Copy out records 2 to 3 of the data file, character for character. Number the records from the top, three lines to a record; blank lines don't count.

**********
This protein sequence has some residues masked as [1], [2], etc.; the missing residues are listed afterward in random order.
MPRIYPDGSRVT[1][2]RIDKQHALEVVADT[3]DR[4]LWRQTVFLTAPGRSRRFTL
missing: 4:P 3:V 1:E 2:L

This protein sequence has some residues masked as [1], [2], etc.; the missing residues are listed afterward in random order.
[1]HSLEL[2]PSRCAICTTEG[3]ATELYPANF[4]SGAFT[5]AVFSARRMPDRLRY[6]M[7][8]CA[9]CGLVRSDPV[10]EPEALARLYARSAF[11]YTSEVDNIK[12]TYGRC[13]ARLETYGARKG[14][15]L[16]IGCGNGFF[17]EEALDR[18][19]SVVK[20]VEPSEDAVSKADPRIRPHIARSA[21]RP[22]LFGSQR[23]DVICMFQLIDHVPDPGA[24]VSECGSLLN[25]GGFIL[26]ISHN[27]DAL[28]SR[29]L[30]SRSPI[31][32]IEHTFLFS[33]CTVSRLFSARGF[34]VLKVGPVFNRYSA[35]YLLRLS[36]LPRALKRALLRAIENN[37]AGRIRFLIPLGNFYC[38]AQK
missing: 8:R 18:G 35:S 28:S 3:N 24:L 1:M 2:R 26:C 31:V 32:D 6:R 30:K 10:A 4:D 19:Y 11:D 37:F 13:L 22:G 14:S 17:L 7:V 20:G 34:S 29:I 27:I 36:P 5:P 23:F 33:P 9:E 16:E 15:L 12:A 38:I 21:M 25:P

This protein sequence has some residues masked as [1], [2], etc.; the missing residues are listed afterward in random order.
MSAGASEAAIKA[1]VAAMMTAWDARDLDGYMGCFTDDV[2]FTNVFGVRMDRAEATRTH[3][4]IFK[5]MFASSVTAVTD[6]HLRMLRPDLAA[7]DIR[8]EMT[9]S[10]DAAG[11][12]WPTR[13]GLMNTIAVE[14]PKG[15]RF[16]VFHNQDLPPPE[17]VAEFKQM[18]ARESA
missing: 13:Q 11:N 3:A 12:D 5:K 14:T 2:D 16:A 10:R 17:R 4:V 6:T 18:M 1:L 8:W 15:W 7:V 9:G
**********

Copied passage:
This protein sequence has some residues masked as [1], [2], etc.; the missing residues are listed afterward in random order.
[1]HSLEL[2]PSRCAICTTEG[3]ATELYPANF[4]SGAFT[5]AVFSARRMPDRLRY[6]M[7][8]CA[9]CGLVRSDPV[10]EPEALARLYARSAF[11]YTSEVDNIK[12]TYGRC[13]ARLETYGARKG[14][15]L[16]IGCGNGFF[17]EEALDR[18][19]SVVK[20]VEPSEDAVSKADPRIRPHIARSA[21]RP[22]LFGSQR[23]DVICMFQLIDHVPDPGA[24]VSECGSLLN[25]GGFIL[26]ISHN[27]DAL[28]SR[29]L[30]SRSPI[31][32]IEHTFLFS[33]CTVSRLFSARGF[34]VLKVGPVFNRYSA[35]YLLRLS[36]LPRALKRALLRAIENN[37]AGRIRFLIPLGNFYC[38]AQK
missing: 8:R 18:G 35:S 28:S 3:N 24:L 1:M 2:R 26:C 31:V 32:D 6:R 30:K 10:A 4:D 19:Y 11:D 37:F 13:L 22:G 14:S 17:L 7:V 20:G 34:S 29:I 27:I 36:P 5:P 23:F 33:P 9:E 16:E 15:L 12:A 38:I 21:M 25:P

This protein sequence has some residues masked as [1], [2], etc.; the missing residues are listed afterward in random order.
MSAGASEAAIKA[1]VAAMMTAWDARDLDGYMGCFTDDV[2]FTNVFGVRMDRAEATRTH[3][4]IFK[5]MFASSVTAVTD[6]HLRMLRPDLAA[7]DIR[8]EMT[9]S[10]DAAG[11][12]WPTR[13]GLMNTIAVE[14]PKG[15]RF[16]VFHNQDLPPPE[17]VAEFKQM[18]ARESA
missing: 13:Q 11:N 3:A 12:D 5:K 14:T 2:D 16:A 10:R 17:R 4:V 6:T 18:M 1:L 8:W 15:W 7:V 9:G